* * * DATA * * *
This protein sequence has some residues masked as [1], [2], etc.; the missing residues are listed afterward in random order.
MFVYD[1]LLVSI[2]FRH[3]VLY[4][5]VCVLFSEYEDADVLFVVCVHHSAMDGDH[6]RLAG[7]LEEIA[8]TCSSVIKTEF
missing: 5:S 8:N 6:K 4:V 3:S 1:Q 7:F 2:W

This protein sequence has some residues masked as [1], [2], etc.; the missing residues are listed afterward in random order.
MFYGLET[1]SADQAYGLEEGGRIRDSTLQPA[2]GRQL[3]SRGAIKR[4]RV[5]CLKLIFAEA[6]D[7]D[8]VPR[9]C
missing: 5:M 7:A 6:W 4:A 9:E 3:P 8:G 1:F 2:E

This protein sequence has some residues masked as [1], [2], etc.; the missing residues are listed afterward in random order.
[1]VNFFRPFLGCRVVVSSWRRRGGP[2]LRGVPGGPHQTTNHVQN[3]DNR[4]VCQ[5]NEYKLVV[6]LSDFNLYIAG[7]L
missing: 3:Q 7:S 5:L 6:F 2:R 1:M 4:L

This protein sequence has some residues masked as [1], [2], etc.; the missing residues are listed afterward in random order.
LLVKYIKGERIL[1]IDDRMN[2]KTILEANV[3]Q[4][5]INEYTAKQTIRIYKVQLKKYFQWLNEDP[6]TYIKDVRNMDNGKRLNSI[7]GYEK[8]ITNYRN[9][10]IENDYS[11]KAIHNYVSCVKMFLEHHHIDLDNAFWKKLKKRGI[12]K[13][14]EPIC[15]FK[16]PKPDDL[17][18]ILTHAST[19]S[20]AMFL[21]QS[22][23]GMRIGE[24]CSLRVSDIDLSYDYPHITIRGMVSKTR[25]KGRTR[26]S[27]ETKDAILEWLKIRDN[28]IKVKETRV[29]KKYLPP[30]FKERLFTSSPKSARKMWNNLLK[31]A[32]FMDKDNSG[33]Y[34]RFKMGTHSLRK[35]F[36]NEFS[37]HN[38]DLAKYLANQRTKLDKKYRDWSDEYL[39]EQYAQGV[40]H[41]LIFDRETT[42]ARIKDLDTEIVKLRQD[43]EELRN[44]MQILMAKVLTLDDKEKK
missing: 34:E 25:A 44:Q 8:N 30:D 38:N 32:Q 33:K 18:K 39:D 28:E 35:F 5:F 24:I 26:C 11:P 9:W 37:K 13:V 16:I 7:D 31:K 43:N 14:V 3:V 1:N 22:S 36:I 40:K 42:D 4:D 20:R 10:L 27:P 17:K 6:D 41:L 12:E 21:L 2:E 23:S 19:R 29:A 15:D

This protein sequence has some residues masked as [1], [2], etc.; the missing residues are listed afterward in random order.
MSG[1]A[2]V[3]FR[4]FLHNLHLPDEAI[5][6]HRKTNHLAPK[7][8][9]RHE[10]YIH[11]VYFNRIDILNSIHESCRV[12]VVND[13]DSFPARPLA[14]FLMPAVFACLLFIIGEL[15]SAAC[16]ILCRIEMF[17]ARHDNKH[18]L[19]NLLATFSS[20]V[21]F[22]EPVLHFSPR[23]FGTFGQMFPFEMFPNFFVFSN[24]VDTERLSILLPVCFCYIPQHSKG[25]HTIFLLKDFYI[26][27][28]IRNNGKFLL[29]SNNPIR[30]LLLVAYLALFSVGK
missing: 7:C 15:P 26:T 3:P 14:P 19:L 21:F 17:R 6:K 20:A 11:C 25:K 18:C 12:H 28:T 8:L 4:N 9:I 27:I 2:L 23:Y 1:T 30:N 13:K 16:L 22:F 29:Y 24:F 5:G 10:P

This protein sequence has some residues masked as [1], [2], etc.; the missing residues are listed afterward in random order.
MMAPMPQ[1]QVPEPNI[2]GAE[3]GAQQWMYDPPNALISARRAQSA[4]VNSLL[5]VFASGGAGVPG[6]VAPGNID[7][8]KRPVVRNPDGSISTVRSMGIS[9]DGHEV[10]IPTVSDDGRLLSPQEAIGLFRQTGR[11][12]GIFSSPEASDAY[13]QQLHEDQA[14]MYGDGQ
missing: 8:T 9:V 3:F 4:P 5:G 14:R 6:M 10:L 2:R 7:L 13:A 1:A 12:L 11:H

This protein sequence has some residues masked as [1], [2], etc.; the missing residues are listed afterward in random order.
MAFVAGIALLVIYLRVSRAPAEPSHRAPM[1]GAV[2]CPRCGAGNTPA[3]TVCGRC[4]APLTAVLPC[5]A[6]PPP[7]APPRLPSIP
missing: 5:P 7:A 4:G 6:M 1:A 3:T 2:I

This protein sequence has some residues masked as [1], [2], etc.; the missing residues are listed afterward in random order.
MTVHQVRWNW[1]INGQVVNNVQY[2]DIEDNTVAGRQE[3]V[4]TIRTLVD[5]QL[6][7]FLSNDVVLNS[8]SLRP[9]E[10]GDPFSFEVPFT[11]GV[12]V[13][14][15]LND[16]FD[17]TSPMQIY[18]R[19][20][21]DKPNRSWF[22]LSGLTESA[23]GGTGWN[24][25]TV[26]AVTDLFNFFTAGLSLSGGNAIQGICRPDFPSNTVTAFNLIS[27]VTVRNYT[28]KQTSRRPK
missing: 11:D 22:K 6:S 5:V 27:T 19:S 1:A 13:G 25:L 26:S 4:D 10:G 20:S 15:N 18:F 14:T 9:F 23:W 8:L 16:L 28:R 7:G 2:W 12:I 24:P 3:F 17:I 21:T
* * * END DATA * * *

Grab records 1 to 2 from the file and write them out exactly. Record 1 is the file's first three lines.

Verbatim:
This protein sequence has some residues masked as [1], [2], etc.; the missing residues are listed afterward in random order.
MFVYD[1]LLVSI[2]FRH[3]VLY[4][5]VCVLFSEYEDADVLFVVCVHHSAMDGDH[6]RLAG[7]LEEIA[8]TCSSVIKTEF
missing: 5:S 8:N 6:K 4:V 3:S 1:Q 7:F 2:W

This protein sequence has some residues masked as [1], [2], etc.; the missing residues are listed afterward in random order.
MFYGLET[1]SADQAYGLEEGGRIRDSTLQPA[2]GRQL[3]SRGAIKR[4]RV[5]CLKLIFAEA[6]D[7]D[8]VPR[9]C
missing: 5:M 7:A 6:W 4:A 9:E 3:P 8:G 1:F 2:E